In a move that seems intent on proving the great skeptics wrong, Citigroup (C) is planning a relaunch of Citi Alternative Investments, a unit that contains its troubled hedge fund operations, according to a report in The Financial Times.
Unnmaed sources within the financial service major told the FT that Citigroup is seeking to rebrand the unit — which presently has $14 billion under management and also includes private equity businesses — from Citi Alternative Investments [CAI] to Citi Capital Advisors. The move is intended to distance the embattled alternative investments arm from two years of downright awful performance and negative publicity.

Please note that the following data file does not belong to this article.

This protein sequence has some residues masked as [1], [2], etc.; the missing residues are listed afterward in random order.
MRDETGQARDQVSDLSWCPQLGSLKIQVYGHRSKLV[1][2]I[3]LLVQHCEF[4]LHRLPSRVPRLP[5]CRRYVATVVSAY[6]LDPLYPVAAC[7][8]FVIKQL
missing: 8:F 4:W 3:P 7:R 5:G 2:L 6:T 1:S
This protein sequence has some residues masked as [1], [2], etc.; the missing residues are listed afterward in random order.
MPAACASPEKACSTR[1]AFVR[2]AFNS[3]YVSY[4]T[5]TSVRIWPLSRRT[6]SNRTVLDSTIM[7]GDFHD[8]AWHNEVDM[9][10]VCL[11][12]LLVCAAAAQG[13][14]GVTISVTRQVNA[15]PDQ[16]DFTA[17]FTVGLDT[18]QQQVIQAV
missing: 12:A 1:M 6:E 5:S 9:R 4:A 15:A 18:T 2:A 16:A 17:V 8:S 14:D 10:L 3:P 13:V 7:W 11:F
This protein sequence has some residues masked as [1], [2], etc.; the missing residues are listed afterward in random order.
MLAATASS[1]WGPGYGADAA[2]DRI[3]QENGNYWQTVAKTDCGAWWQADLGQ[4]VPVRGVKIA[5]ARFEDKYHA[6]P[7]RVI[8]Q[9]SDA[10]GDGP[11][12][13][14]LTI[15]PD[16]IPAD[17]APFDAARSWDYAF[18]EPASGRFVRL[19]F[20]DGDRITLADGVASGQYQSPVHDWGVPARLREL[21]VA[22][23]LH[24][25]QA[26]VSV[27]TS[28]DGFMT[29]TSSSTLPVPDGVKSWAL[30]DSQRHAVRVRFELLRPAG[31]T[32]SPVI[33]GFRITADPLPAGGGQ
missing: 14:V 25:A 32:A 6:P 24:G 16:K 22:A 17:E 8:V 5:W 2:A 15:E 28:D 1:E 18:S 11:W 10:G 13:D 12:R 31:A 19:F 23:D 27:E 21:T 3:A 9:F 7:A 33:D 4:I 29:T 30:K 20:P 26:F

The report said the move follows months of dispute between CAI management and some top bank executives about what to do with the unit. Some of its executives — John Dorfman and Jim O’Brien, two former Morgan Stanley (MS) execs who run CAI — wanted to drop the Citi name all together, suggesting naming the unit, Carlton Hil, but others rejected the idea out of fear that dropping the bank’s name would imply that Citi was looking to get rid of its investment arm.
The daily also said that the fate of CAI, closely associated with Citigroup Chief Executive Vikram Pandit (Citi ponied up $800 million to buy Old Lane Partners in April 2007, founded by former Morgan Stanley exec. Vikram Pandit), is looking to raise $2.5 billion in external capital in 2010, targeting sovereign wealth funds and other investors in emerging markets. CAI has been able to raise a little more than $150 million so far, according to the paper.
Citigroup declined to comment on the name change but said the unit was “a highly valued part of Citi’s core franchise.”
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